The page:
Complex disordered matter is of central importance to a wide range of disciplines, from bacterial colonies and embryonic tissues in biology to foams and granular media in materials science to stellar configurations in astrophysics. Because of the vast differences in composition and scale, comparing structural features across such disparate systems remains challenging. Here, by using the statistical properties of Delaunay tessellations, we introduce a mathematical framework for measuring topological distances between two- or three-dimensional point clouds. The resulting system-agnostic metric reveals subtle structural differences between bacterial biofilms as well as between zebrafish brain regions, and it recovers temporal ordering of embryonic development. We apply the metric to construct a universal topological atlas encompassing bacterial biofilms, snowflake yeast, plant shoots, zebrafish brain matter, organoids, and embryonic tissues as well as foams, colloidal packings, glassy materials, and stellar configurations. Living systems localize within a bounded island-like region of the atlas, reflecting that biological growth mechanisms result in characteristic topological properties.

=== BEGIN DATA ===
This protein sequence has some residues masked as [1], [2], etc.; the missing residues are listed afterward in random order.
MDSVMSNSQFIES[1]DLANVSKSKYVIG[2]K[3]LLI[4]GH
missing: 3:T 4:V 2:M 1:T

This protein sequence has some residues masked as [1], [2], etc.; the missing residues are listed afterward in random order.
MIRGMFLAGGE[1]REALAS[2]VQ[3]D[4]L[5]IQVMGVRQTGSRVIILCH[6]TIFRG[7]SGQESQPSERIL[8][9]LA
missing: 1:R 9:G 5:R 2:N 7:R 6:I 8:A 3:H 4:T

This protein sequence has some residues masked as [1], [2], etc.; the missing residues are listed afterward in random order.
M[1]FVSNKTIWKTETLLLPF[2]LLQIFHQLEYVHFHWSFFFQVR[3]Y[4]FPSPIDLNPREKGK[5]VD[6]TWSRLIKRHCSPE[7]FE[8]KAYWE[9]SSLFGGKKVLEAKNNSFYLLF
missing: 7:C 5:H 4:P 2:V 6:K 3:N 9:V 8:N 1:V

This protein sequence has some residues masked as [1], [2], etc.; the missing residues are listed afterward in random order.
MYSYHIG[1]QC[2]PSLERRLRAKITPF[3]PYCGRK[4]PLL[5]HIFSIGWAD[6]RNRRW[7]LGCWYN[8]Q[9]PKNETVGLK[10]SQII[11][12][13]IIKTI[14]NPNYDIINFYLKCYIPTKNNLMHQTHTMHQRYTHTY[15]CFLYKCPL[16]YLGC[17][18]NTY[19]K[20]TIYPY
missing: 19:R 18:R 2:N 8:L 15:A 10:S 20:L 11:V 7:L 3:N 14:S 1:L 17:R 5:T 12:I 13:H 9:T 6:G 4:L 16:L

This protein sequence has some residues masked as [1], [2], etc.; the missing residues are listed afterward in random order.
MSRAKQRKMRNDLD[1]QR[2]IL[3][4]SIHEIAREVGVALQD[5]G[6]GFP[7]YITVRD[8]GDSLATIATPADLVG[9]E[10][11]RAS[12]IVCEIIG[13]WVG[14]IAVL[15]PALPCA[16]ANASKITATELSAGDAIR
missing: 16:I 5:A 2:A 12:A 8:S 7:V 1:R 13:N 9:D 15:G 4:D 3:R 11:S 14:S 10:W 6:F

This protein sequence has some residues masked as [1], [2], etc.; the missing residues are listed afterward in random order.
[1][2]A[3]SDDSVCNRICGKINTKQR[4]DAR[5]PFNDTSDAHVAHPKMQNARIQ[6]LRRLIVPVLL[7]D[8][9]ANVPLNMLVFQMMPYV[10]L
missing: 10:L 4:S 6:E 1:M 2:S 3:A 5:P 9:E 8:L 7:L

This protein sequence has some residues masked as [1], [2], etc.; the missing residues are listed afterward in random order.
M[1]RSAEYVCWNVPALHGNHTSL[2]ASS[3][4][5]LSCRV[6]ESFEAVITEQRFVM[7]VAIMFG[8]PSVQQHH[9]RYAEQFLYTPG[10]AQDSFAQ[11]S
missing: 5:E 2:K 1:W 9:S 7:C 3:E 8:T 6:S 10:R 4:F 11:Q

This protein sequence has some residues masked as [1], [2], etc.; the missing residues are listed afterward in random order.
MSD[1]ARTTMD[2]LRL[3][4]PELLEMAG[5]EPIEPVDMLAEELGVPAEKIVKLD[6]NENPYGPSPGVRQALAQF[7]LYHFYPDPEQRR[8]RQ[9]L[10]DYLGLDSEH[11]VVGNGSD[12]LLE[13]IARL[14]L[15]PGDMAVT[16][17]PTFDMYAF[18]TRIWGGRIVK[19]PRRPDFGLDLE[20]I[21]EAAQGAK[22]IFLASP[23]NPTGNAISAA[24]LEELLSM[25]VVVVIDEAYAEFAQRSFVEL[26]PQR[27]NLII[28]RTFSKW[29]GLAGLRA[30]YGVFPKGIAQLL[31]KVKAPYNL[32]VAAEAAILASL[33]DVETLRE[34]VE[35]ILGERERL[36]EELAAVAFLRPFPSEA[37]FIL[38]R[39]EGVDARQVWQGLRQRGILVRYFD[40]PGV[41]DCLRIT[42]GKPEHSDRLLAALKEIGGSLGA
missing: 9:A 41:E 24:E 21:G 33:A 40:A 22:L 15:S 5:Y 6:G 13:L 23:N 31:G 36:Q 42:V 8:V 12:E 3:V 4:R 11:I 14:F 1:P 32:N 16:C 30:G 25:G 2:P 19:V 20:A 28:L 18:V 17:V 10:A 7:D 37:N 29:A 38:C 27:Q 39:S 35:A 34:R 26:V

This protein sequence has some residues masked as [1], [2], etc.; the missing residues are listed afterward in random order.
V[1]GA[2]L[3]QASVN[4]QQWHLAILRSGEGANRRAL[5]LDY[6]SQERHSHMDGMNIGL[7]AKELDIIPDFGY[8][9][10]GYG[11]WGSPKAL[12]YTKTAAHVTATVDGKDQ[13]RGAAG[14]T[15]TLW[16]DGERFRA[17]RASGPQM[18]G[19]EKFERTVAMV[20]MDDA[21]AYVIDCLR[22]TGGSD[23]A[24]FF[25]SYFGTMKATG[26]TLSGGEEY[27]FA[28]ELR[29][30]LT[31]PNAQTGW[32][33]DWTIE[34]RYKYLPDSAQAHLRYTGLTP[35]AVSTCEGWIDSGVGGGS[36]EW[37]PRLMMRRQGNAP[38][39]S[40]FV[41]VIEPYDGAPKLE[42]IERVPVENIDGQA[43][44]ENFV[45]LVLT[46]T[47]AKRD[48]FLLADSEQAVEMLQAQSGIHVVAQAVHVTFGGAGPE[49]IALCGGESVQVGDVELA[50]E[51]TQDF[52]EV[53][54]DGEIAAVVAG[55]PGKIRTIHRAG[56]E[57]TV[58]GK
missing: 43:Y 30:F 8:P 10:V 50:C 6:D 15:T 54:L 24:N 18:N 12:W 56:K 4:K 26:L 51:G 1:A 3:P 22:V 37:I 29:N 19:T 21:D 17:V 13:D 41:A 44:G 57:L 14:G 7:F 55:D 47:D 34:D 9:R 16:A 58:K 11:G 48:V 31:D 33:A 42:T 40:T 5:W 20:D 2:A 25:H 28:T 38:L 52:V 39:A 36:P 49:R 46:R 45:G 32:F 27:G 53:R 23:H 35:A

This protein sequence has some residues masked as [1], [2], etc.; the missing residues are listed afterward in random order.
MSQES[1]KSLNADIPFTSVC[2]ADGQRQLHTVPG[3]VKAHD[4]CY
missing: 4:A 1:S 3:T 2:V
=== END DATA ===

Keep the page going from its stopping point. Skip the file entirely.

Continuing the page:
Wednesday, January 31
MathWorks Professor of Mathematics
Massachusetts Institute of Technology